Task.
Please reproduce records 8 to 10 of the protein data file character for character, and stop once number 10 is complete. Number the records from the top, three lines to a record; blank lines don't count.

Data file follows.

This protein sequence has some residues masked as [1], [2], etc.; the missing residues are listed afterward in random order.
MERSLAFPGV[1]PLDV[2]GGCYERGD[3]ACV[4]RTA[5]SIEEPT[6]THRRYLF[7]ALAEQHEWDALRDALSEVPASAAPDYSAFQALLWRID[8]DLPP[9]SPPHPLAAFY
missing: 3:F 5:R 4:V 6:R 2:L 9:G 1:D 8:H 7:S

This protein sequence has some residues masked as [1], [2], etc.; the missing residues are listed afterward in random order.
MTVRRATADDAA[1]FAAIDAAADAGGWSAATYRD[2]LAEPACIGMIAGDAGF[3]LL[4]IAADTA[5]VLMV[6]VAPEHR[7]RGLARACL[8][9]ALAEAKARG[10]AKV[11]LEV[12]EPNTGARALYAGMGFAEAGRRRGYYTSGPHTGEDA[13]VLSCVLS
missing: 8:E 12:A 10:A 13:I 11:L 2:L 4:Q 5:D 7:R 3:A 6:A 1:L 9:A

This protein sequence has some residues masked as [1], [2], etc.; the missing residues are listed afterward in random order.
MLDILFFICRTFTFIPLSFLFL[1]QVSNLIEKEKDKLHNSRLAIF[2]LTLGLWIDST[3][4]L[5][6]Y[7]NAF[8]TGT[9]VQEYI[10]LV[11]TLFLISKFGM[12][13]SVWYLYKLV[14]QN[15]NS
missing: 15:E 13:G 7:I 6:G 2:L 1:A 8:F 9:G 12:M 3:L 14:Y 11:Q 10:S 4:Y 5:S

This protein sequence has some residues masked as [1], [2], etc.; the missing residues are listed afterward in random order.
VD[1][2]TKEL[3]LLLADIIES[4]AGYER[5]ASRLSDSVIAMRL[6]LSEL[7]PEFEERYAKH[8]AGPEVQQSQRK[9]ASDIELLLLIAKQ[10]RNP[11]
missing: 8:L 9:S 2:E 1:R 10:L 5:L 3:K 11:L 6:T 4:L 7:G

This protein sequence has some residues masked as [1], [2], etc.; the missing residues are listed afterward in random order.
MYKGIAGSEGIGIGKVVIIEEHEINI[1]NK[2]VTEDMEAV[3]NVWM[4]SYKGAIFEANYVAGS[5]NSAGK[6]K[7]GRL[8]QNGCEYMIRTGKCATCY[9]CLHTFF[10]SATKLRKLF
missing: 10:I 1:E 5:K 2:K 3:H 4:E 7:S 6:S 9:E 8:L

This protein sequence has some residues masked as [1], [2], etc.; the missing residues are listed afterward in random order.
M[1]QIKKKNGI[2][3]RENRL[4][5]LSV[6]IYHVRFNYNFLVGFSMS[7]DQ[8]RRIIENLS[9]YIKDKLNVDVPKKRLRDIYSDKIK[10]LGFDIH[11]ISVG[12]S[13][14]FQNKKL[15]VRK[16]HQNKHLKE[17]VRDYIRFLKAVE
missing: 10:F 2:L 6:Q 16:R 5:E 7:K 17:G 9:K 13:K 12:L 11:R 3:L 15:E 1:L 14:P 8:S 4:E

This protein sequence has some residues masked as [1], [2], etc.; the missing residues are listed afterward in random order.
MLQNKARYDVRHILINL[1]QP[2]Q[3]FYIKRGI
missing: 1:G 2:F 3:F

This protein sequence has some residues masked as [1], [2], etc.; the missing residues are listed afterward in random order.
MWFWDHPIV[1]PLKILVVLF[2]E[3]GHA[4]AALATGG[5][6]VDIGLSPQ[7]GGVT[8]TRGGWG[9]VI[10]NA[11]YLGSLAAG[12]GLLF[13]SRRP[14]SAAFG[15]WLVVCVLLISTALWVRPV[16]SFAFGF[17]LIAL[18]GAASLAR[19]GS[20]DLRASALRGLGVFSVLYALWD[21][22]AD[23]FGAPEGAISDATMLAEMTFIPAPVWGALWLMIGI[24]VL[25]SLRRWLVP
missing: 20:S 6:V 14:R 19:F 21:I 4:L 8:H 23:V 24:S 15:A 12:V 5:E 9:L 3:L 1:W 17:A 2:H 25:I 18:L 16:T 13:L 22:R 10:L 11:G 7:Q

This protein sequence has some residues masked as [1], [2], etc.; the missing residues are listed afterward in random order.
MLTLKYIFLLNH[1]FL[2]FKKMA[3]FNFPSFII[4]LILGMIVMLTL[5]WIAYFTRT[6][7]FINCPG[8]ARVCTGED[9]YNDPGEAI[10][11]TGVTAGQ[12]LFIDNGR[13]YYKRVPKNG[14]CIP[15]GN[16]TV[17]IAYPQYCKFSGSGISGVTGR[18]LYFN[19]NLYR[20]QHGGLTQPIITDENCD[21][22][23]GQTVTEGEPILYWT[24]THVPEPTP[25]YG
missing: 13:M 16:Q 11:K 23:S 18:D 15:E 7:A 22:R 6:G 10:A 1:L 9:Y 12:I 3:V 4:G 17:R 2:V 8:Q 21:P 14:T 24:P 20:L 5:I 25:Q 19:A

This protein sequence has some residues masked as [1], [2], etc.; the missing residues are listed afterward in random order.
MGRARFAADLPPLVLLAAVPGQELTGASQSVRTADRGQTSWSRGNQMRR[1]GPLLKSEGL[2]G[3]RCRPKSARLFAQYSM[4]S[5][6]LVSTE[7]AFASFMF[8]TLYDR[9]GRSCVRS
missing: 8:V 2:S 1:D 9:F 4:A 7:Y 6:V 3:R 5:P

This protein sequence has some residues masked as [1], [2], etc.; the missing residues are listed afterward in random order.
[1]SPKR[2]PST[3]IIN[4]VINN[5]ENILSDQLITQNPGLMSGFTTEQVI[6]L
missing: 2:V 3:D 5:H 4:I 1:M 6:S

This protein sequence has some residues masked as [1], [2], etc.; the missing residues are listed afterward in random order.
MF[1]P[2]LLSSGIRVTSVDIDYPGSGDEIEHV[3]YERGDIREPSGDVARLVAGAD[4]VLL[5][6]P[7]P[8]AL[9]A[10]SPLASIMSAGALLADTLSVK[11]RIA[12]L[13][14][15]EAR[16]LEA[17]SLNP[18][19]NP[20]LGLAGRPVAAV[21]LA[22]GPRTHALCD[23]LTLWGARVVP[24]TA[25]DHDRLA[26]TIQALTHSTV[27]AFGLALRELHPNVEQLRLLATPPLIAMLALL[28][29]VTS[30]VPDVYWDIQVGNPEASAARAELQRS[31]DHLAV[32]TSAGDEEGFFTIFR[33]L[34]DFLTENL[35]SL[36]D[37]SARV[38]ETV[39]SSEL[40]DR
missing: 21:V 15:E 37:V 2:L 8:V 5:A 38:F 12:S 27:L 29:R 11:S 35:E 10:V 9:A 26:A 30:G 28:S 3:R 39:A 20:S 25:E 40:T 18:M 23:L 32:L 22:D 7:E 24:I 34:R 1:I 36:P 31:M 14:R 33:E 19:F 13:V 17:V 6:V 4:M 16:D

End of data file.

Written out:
This protein sequence has some residues masked as [1], [2], etc.; the missing residues are listed afterward in random order.
MWFWDHPIV[1]PLKILVVLF[2]E[3]GHA[4]AALATGG[5][6]VDIGLSPQ[7]GGVT[8]TRGGWG[9]VI[10]NA[11]YLGSLAAG[12]GLLF[13]SRRP[14]SAAFG[15]WLVVCVLLISTALWVRPV[16]SFAFGF[17]LIAL[18]GAASLAR[19]GS[20]DLRASALRGLGVFSVLYALWD[21][22]AD[23]FGAPEGAISDATMLAEMTFIPAPVWGALWLMIGI[24]VL[25]SLRRWLVP
missing: 20:S 6:V 14:R 19:F 21:I 4:L 8:H 23:V 24:S 15:A 12:V 5:E 9:L 3:L 1:W 17:A 2:H 25:I 18:L 16:T 13:L 22:R 10:L 11:G 7:Q

This protein sequence has some residues masked as [1], [2], etc.; the missing residues are listed afterward in random order.
MLTLKYIFLLNH[1]FL[2]FKKMA[3]FNFPSFII[4]LILGMIVMLTL[5]WIAYFTRT[6][7]FINCPG[8]ARVCTGED[9]YNDPGEAI[10][11]TGVTAGQ[12]LFIDNGR[13]YYKRVPKNG[14]CIP[15]GN[16]TV[17]IAYPQYCKFSGSGISGVTGR[18]LYFN[19]NLYR[20]QHGGLTQPIITDENCD[21][22][23]GQTVTEGEPILYWT[24]THVPEPTP[25]YG
missing: 13:M 16:Q 11:K 23:S 18:D 15:E 7:A 22:R 6:G 10:A 1:L 9:Y 12:I 3:V 4:G 17:R 2:V 8:Q 21:P 14:T 24:P 20:L 5:I 25:Q 19:A

This protein sequence has some residues masked as [1], [2], etc.; the missing residues are listed afterward in random order.
MGRARFAADLPPLVLLAAVPGQELTGASQSVRTADRGQTSWSRGNQMRR[1]GPLLKSEGL[2]G[3]RCRPKSARLFAQYSM[4]S[5][6]LVSTE[7]AFASFMF[8]TLYDR[9]GRSCVRS
missing: 8:V 2:S 1:D 9:F 4:A 7:Y 6:V 3:R 5:P